Spain's top football league announced Wednesday it has agreed in principle to sell 10 percent of its business to private equity firm CVC Capital Partners for 2.7 billion euros ($3.2 billion), a welcome boost to clubs whose finances have taken a hit due to the pandemic.
The deal, the first of its type by a major European league, values La Liga at 24.2 billion euros and is due to be ratified by the La Liga and CVC boards later on Wednesday, a statement said.
It comes as Spanish clubs, like many across Europe, grapple with a huge drop in revenues as the pandemic forces matches to be played in empty stadiums.
"It is an ambitious investment plan which will give La Liga and its clubs the resources to continue the transformation into a global digital entertainment company, strengthen the competition and transform the experience for fans," the league statement said.
"The operation will be carried out through the creation of a new company to which La Liga will transfer all its businesses, subsidiaries and joint ventures and in which CVC will hold a minority participation of 10 percent."
Around 90 percent of the funds which CVC will invest will be channelled directly to La Liga's clubs, including lower tier ones.
- Pandemic losses -
That will give Spanish clubs more room to sign new players. La Liga in 2013 introduced so-called financial "fair play" regulations setting a maximum amount of money each club can spend on players and coaching staff each season, conditioned by income which is down due to the pandemic.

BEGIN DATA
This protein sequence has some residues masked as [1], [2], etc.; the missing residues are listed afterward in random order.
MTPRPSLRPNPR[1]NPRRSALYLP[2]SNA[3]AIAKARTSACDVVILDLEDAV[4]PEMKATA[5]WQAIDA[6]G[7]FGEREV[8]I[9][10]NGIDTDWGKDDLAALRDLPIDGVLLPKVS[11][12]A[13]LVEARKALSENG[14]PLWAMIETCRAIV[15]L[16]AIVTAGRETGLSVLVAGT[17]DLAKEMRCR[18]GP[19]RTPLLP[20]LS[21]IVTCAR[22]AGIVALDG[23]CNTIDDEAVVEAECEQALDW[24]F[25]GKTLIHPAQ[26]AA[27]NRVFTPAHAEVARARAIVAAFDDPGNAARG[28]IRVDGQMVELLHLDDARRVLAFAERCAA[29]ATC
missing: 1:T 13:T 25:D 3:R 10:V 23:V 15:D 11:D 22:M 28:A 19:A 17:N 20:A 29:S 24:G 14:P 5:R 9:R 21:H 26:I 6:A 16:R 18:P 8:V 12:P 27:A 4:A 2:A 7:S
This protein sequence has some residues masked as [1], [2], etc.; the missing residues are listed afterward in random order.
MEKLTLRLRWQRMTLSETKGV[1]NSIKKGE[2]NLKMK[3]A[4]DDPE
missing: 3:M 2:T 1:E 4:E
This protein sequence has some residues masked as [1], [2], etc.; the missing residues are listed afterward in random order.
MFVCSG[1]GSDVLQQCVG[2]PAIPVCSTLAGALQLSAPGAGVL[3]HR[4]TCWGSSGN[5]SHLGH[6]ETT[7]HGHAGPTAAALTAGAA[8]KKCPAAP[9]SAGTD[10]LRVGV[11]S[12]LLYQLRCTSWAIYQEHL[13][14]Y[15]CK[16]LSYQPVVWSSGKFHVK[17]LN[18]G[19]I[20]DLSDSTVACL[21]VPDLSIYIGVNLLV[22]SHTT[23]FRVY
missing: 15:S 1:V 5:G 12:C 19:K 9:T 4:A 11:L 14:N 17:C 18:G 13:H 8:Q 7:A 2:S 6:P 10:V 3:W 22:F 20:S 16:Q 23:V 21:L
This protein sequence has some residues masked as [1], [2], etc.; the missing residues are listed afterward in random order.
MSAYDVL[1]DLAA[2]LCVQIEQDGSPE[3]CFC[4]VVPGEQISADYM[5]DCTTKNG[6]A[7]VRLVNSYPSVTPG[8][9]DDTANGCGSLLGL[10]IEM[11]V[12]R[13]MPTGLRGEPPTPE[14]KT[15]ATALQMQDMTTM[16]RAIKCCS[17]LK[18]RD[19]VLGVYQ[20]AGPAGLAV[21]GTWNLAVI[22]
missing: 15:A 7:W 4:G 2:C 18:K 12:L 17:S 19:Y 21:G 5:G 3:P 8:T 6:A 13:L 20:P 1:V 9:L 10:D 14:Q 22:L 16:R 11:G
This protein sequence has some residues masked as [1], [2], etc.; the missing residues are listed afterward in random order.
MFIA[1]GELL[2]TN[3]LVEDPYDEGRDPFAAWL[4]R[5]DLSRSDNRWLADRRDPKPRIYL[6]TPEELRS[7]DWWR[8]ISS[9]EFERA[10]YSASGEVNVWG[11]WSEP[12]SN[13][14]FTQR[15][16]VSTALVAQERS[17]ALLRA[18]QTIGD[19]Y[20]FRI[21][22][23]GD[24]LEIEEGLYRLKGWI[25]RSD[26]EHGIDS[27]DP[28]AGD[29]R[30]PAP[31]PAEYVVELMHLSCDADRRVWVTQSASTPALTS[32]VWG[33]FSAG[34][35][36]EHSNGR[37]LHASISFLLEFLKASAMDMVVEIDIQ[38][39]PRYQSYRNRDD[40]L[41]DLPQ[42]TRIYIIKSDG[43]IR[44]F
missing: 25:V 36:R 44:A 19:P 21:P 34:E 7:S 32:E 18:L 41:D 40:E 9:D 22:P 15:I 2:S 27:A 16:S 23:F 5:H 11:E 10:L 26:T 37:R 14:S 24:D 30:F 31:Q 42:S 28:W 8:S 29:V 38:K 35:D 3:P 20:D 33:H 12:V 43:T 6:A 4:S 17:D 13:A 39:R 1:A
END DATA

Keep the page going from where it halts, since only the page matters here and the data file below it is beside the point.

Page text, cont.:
A May report by European football governing body UEFA predicted the continent's top-flight clubs are expected to suffer losses of more than eight billion euros due to the impact of the pandemic due to lower gate receipts, broadcast revenues and fewer sponsorship deals.
According to sports daily Marca, heavily indebted Barcelona could get 270 million euros as a result of the agreement with CVC while Real Madrid would collect 261 million euros.
The deal must also be approved by La Liga's clubs, which have so far not reacted.
It follows the collapse in May of plans by 12 leading football teams -- including Real Madrid, Barcelona and Atletico Madrid -- to create a European Super League.
The breakaway league fell apart after 48 hours following a huge backlash from fans, governing bodies and politicians.
- Appeal to Asia -
Spain’s top flight has long trailed England’s Premier League in its international audience but there has been a push to attract more consumers worldwide.
In recent years La Liga has opened offices in Shanghai, Delhi, New York, Johannesburg and Dubai. It now has representatives in over 40 countries.
La Liga has also changed some match times to earlier in the afternoon, so they air at an appealing time in Asia.
Its international audience in the 2018-19 season was 2.7 million viewers, with "El Clasico" matches between arch rivals Real Madrid and Barcelona one of the most watched games in club football.
La Liga said its deal with CVC was an opportunity to "develop a new economic model" which is not limited to "matches and TV rights".
A private equity consortium including CVC sought to buy a stake in the media division of Italy's main football league but the deal floundered earlier this year because major clubs including Juventus and Inter Milan opposed it, arguing the price offered was too low.
CVC has prior experience with investments in sports-related businesses.
The firm, which manages about $87 billion of assets, has invested in Formula One and in March announced a £365 million (about $510 million) deal for a 14.3 percent share in Six Nations Rugby.